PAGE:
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Relationships I neglected my girlfriend and now she’s emotionally unavailable. How do I rekindle our connection?

The question

My girlfriend and I have been dating for 2½ years. In the beginning, we were all over each other and very much in love. Over the past 10 months, I disconnected with her and neglected her. She would try talking to me and being affectionate and I wouldn’t budge. Now I’ve finally realized what I’ve done, and I want her back. She’s learned to be more independent now and has friends that she relies on instead of me. I just want our great emotional connection to come back. I know I was the one who messed everything up, and I want to know how to fix it. She means the world to me, and she still loves me, but a part of her has moved on, and is afraid to cling back to me because she doesn’t want to go through the same thing again. I’m very stuck on what to do. This woman is amazing, and I know she is the one for me. My mistreating her proved I wasn’t ready to be in a relationship, but now I know what I’m doing and really just need some help.

The answer

Con permiso, I’d like to use a couple of seventies-era quotes.

First, Joni Mitchell: “You don’t know what you’ve got till it’s gone.”

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Second, James Taylor: “Shower the people you love with love.”

Early on in my (26-year) marriage to my out-of-my-league wife, I started to feel a little grumpy that I was always the one who seemed to pine and yearn and initiate.

The French have a saying: “In every relationship, there is one who kisses and one who offers the cheek.” Why did I always have to be the kisser? Why couldn’t I be the cheek-offerer?

Then I gave myself a little (metaphorical) slap and said to the man in the mirror: “Because you’re a nerd and she’s a hot babe. Not only a hot babe but Smart, Sexy, Soulful, Sensible, and Sane – all of the Five Ss™ every bachelor seeks.”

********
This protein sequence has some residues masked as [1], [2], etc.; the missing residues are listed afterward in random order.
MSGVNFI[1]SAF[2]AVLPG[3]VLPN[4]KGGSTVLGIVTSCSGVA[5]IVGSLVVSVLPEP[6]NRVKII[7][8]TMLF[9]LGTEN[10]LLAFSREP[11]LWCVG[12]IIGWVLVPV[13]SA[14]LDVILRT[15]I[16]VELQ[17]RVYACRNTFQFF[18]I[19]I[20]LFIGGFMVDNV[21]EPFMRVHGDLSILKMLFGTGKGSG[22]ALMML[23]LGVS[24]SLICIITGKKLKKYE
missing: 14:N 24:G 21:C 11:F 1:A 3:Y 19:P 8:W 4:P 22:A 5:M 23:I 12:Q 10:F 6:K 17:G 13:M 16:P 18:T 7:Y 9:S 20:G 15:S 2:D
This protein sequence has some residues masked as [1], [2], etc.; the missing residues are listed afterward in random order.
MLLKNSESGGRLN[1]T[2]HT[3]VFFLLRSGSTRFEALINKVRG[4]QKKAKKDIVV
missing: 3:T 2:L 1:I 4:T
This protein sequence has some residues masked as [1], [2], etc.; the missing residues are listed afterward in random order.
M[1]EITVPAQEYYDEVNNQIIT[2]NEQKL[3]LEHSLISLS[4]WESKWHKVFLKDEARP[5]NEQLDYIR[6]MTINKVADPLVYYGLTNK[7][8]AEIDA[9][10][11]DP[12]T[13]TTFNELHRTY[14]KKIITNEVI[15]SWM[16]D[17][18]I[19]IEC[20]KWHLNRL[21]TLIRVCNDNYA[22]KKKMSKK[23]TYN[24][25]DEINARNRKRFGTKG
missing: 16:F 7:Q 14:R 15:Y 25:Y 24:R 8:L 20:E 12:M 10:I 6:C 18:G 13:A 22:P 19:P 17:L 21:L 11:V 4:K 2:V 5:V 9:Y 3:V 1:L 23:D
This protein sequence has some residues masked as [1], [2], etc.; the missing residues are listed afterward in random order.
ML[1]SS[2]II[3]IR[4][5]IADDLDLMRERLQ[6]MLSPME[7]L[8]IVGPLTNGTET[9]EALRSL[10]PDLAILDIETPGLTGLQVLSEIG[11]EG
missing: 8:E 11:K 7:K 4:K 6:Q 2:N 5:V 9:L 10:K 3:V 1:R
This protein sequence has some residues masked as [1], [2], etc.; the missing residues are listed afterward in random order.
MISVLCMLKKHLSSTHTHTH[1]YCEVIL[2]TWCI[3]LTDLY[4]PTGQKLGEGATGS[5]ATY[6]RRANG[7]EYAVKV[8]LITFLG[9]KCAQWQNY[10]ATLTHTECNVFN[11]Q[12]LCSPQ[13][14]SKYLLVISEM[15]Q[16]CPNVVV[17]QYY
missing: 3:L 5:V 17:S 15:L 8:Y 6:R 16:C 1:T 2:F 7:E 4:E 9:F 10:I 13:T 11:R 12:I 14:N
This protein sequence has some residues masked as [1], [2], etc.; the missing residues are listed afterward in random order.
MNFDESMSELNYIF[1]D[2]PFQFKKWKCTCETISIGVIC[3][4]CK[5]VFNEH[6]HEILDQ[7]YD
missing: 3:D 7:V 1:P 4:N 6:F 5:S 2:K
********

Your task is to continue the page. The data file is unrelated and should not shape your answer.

She is and always has been the type of woman who could snap her fingers and dudes would come out of the woodwork, from behind the ficus, pop out of bushes, slither out of the tall grass.

So I decided simply to shower her with love, and not worry about it. And do you know something? It worked. Turns out showering a person with love is kind of like showering a plant with water. They bloom, they grow, they flourish. They are nourished and our relationship has been joyful ever since.

That’s what you need to do, bub. If you’re serious. Shower this neglected flower with love and watch her flourish and grow.

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The phrase above, by the way, “if you’re serious,” is not some footling footnote or picayune codicil or tiny fine print. It’s a big, fat caveat, an enormous “but.“

I’ve seen it a million times. Boy meets girl. Boy gets girl. Boy begins to grow bored, starts to treat her with indifference and maybe even not so well. Girl (wisely) pulls back, perhaps begins to plan exit strategy. Boy: “No, I’ve changed, don’t go, you’re beautiful, wonderful, I’m crazy about you.” Girl finally gives in to his blandishments, supplications and special pleading. Boy grows bored again, etc.

“She doesn’t want to go through the same thing again,” you say. Yeah: smart!

If you’re one of these guys, one of these want-what-you-can’t-have specialists, one of these catch-and-release artists – well, I don’t want to know you.

These guys make me angrier, I think, than they make women – because they give the rest of us men a bad name.

If you are indeed one of these guys, for God’s sake set this poor woman free to find someone who will not only love but also respect and even revere her, as opposed to torment her and waste her time.

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(The longer I live, i.e. the less time I have on this earth, the greater a sin I think it is to waste other people’s time.)

Meanwhile find someone who pushes your buttons, causes you to fire on all cylinders (to mix metaphors) and makes you want to do nothing but please her 24-7.

But if you look deep into the soul of the man in the mirror and can genuinely say you’re serious, try James Taylor’s/my shower-with-love approach. I think you’ll find it an effective strategy.

Are you in a sticky situation? Send your dilemmas to damage@globeandmail.com. Please keep your submissions to 150 words and include a daytime contact number so we can follow up with any queries.

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